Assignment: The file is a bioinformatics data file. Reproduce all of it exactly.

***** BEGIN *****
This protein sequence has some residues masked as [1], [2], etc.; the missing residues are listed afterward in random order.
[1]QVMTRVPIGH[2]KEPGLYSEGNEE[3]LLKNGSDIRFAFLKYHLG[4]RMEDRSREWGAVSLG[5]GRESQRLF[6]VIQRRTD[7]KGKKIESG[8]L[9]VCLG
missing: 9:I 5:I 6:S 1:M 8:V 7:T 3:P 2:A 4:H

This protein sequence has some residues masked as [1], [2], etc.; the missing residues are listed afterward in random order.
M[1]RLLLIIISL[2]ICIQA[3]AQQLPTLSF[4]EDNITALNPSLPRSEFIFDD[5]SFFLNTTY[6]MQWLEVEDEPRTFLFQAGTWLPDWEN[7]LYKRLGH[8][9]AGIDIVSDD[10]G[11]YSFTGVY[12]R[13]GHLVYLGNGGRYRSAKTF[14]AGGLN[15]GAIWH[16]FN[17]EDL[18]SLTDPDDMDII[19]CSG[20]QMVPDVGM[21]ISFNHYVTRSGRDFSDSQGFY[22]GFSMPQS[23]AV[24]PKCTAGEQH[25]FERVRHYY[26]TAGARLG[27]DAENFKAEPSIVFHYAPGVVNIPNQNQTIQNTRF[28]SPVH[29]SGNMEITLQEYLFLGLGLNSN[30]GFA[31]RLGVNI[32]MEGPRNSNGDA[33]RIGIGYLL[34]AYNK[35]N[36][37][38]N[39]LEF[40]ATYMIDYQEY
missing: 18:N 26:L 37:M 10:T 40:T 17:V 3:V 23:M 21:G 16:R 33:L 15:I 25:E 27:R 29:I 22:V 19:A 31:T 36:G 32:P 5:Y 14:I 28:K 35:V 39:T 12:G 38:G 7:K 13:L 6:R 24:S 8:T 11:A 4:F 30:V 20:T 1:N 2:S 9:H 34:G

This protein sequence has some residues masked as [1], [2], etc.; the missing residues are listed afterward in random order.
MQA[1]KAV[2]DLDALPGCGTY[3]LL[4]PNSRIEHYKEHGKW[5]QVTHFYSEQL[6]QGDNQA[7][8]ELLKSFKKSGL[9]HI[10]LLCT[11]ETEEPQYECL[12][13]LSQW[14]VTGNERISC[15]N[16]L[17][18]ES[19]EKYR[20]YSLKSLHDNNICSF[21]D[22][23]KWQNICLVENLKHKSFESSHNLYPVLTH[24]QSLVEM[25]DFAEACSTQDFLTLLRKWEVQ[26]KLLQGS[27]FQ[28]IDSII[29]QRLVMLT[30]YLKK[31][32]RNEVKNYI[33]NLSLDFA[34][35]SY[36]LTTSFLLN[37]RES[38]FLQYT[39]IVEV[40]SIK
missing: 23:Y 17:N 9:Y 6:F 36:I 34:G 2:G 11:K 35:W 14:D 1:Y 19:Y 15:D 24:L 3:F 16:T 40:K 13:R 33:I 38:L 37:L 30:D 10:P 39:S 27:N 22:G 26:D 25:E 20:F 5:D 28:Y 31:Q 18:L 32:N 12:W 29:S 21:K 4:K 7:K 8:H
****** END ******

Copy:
This protein sequence has some residues masked as [1], [2], etc.; the missing residues are listed afterward in random order.
[1]QVMTRVPIGH[2]KEPGLYSEGNEE[3]LLKNGSDIRFAFLKYHLG[4]RMEDRSREWGAVSLG[5]GRESQRLF[6]VIQRRTD[7]KGKKIESG[8]L[9]VCLG
missing: 9:I 5:I 6:S 1:M 8:V 7:T 3:P 2:A 4:H

This protein sequence has some residues masked as [1], [2], etc.; the missing residues are listed afterward in random order.
M[1]RLLLIIISL[2]ICIQA[3]AQQLPTLSF[4]EDNITALNPSLPRSEFIFDD[5]SFFLNTTY[6]MQWLEVEDEPRTFLFQAGTWLPDWEN[7]LYKRLGH[8][9]AGIDIVSDD[10]G[11]YSFTGVY[12]R[13]GHLVYLGNGGRYRSAKTF[14]AGGLN[15]GAIWH[16]FN[17]EDL[18]SLTDPDDMDII[19]CSG[20]QMVPDVGM[21]ISFNHYVTRSGRDFSDSQGFY[22]GFSMPQS[23]AV[24]PKCTAGEQH[25]FERVRHYY[26]TAGARLG[27]DAENFKAEPSIVFHYAPGVVNIPNQNQTIQNTRF[28]SPVH[29]SGNMEITLQEYLFLGLGLNSN[30]GFA[31]RLGVNI[32]MEGPRNSNGDA[33]RIGIGYLL[34]AYNK[35]N[36][37][38]N[39]LEF[40]ATYMIDYQEY
missing: 18:N 26:L 37:M 10:T 40:T 17:V 3:V 23:M 21:G 16:R 33:L 15:I 25:E 27:R 29:I 22:V 19:A 31:T 36:G 32:P 5:Y 14:I 28:K 35:V 39:T 12:G 38:G 7:K 13:L 6:R 24:S 8:T 11:A 4:F 30:V 20:T 1:N 2:S 9:H 34:G

This protein sequence has some residues masked as [1], [2], etc.; the missing residues are listed afterward in random order.
MQA[1]KAV[2]DLDALPGCGTY[3]LL[4]PNSRIEHYKEHGKW[5]QVTHFYSEQL[6]QGDNQA[7][8]ELLKSFKKSGL[9]HI[10]LLCT[11]ETEEPQYECL[12][13]LSQW[14]VTGNERISC[15]N[16]L[17][18]ES[19]EKYR[20]YSLKSLHDNNICSF[21]D[22][23]KWQNICLVENLKHKSFESSHNLYPVLTH[24]QSLVEM[25]DFAEACSTQDFLTLLRKWEVQ[26]KLLQGS[27]FQ[28]IDSII[29]QRLVMLT[30]YLKK[31][32]RNEVKNYI[33]NLSLDFA[34][35]SY[36]LTTSFLLN[37]RES[38]FLQYT[39]IVEV[40]SIK
missing: 23:Y 17:N 9:Y 6:F 36:I 34:G 2:G 11:K 35:W 14:D 1:Y 19:Y 15:D 24:L 3:F 16:T 40:K 13:R 33:I 38:L 37:L 30:D 10:P 39:S 27:N 22:G 26:D 25:E 20:F 5:D 28:Y 31:Q 18:L 32:N 12:W 29:S 21:K 4:K 7:K 8:H